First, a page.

In the fourteenth and the first half of the fifteenth centuries, the city-states of northern Italy were aggressive rivals; most of the formerly-independent cities were swallowed up by the most powerful among them. However, as the power of the French monarchy grew in the west and the Ottoman Turks became an active threat in the east, the most powerful cities signed a treaty, the Peace of Lodi, in 1454 which committed each city to the defense of the existing political order. For the next forty years, Italy avoided major conflicts, a period that coincided with the height of the Renaissance.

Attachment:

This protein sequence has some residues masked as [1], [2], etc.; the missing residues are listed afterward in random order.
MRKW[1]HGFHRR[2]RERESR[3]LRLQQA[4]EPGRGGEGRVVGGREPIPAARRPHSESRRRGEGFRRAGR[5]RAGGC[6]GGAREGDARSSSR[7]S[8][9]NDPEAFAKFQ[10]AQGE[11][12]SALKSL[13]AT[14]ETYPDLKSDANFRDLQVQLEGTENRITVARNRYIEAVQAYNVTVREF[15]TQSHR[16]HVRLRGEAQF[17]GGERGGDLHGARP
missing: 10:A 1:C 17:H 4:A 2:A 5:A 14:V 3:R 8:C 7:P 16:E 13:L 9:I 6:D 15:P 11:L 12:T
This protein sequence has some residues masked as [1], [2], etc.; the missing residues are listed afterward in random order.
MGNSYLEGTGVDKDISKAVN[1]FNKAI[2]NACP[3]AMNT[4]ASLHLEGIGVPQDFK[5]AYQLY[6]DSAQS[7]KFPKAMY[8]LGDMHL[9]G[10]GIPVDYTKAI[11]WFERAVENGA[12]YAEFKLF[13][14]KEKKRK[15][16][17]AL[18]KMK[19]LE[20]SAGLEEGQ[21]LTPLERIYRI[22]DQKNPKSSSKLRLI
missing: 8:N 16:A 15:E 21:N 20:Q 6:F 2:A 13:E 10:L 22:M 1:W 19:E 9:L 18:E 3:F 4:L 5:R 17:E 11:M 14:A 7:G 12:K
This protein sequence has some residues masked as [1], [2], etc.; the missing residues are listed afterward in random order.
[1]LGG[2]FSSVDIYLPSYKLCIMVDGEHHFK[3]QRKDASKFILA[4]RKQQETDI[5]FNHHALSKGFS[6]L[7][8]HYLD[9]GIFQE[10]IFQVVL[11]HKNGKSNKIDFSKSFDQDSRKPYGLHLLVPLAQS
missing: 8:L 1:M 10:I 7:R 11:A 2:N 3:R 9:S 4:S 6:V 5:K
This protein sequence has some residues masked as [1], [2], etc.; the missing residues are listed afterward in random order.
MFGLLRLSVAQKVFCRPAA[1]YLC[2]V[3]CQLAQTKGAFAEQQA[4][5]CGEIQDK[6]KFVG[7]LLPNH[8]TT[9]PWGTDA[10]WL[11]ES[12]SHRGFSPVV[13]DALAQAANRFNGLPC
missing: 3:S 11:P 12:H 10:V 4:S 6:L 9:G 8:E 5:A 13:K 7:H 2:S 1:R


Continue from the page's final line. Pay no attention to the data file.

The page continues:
The great city-states of this period were Milan, Venice, and Florence. Milan was the archetypal despot-controlled city-state, reaching its height under the Visconti family from 1277 – 1447. Milan controlled considerable trade from Italy to the north. Its wealth was dwarfed, however, by that of Venice.